Zimbabwe gambling halls

Tuesday, 22. October 2019

The entire process of living in Zimbabwe is something of a risk at the moment, so you may think that there would be little appetite for visiting Zimbabwe’s gambling halls. In reality, it appears to be working the other way around, with the critical economic circumstances creating a greater eagerness to gamble, to attempt to locate a fast win, a way out of the crisis.

For many of the people living on the abysmal nearby earnings, there are two dominant forms of gaming, the national lotto and Zimbet. As with almost everywhere else on the globe, there is a national lottery where the probabilities of hitting are extremely small, but then the prizes are also very high. It’s been said by market analysts who understand the situation that most do not purchase a ticket with an actual assumption of winning. Zimbet is based on either the local or the United Kingston soccer divisions and involves determining the outcomes of future games.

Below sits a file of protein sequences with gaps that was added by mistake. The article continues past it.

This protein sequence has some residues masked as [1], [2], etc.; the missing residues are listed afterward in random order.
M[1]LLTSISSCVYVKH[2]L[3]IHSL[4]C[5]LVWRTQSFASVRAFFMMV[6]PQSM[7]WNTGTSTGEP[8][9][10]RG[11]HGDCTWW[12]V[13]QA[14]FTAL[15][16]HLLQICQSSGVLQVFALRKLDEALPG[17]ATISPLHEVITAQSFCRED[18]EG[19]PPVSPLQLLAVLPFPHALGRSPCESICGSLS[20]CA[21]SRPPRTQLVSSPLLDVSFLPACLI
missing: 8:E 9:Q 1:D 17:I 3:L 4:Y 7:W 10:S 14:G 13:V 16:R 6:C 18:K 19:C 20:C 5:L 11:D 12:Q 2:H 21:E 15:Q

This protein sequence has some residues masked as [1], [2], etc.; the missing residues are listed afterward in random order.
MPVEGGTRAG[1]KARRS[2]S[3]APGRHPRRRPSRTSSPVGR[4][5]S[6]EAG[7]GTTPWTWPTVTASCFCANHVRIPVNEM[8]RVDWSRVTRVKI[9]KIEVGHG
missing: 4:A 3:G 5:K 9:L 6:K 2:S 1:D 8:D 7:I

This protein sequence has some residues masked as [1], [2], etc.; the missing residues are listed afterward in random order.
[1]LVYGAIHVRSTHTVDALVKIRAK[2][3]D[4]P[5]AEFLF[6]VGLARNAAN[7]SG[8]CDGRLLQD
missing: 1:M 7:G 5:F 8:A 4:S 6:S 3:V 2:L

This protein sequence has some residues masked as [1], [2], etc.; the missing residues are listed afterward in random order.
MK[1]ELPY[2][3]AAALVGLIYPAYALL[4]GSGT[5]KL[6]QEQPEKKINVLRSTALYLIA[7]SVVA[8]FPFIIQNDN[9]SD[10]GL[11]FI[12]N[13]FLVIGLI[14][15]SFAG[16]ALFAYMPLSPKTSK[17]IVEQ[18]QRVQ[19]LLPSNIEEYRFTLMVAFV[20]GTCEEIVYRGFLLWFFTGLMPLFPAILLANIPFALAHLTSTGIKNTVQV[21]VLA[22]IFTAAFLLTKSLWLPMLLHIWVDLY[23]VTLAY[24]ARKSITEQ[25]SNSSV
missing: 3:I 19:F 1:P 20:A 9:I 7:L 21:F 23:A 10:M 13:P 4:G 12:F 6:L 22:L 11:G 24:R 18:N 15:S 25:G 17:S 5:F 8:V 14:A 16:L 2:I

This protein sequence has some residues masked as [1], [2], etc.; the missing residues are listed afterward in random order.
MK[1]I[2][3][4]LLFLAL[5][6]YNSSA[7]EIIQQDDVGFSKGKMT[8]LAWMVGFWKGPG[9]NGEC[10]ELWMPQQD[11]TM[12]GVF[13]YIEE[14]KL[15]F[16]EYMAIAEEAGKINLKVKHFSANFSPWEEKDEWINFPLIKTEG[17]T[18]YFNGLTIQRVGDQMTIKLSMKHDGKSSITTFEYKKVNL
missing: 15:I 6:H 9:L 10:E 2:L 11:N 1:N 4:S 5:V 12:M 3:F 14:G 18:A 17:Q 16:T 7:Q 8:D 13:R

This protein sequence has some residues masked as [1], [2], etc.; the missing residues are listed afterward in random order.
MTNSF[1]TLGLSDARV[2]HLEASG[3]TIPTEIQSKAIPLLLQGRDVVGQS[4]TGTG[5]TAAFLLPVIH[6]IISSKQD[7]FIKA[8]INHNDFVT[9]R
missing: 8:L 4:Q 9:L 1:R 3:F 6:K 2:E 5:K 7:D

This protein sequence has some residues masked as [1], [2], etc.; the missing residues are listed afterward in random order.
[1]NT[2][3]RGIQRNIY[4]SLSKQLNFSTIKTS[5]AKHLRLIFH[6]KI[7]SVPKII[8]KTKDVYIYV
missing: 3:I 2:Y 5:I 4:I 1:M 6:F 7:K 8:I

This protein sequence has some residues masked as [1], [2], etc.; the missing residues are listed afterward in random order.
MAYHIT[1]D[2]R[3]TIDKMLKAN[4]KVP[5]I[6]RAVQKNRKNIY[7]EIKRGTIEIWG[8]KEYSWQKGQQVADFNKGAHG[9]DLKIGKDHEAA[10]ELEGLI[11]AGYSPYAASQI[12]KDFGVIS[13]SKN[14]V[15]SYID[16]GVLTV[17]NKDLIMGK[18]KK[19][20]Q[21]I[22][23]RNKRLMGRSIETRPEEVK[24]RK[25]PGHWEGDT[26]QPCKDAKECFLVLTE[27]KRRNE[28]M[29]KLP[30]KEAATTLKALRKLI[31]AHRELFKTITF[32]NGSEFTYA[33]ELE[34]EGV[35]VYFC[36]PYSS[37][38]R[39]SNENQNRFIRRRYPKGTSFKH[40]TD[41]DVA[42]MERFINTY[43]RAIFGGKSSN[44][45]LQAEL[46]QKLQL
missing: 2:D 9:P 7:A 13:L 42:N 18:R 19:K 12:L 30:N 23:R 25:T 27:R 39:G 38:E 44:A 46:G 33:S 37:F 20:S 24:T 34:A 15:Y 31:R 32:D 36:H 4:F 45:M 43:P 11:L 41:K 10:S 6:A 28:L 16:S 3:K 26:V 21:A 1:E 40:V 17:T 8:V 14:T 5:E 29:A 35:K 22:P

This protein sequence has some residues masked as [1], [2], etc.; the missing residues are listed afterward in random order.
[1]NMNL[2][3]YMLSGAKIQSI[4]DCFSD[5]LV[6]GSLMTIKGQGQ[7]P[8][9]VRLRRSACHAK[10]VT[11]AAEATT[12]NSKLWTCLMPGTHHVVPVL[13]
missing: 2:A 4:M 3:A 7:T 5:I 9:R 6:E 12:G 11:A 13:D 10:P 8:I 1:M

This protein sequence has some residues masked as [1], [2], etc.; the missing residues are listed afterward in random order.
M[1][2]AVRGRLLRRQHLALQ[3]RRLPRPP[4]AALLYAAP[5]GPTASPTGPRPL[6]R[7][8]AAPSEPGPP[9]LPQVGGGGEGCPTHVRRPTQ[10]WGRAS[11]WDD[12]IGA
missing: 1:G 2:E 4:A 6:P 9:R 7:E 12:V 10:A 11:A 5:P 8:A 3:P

Zimbabwe’s gambling dens, on the other hand, pamper the very rich of the country and tourists. Up till recently, there was a incredibly large tourist industry, centered on nature trips and trips to Victoria Falls. The economic woes and associated violence have cut into this market.

Amongst Zimbabwe’s gambling dens, there are 2 in the capital, Harare, the Carribea Bay Resort and Casino, which has 5 gaming tables and slots, and the Plumtree gambling den, which has only slots. The Zambesi Valley Hotel and Entertainment Center in Kariba also has just slots. Mutare contains the Monclair Hotel and Casino and the Leopard Rock Hotel and Casino, the two of which contain table games, slot machines and electronic poker machines, and Victoria Falls has the Elephant Hills Hotel and Casino and the Makasa Sun Hotel and Casino, both of which have video poker machines and table games.

In addition to Zimbabwe’s gambling halls and the above mentioned lottery and Zimbet (which is very like a pools system), there are a total of 2 horse racing complexes in the country: the Matabeleland Turf Club in Bulawayo (the second city) and the Borrowdale Park in Harare.

Given that the market has diminished by more than 40% in the past few years and with the associated poverty and bloodshed that has arisen, it is not known how healthy the tourist industry which is the foundation for Zimbabwe’s gambling dens will do in the near future. How many of them will carry on until conditions improve is basically not known.

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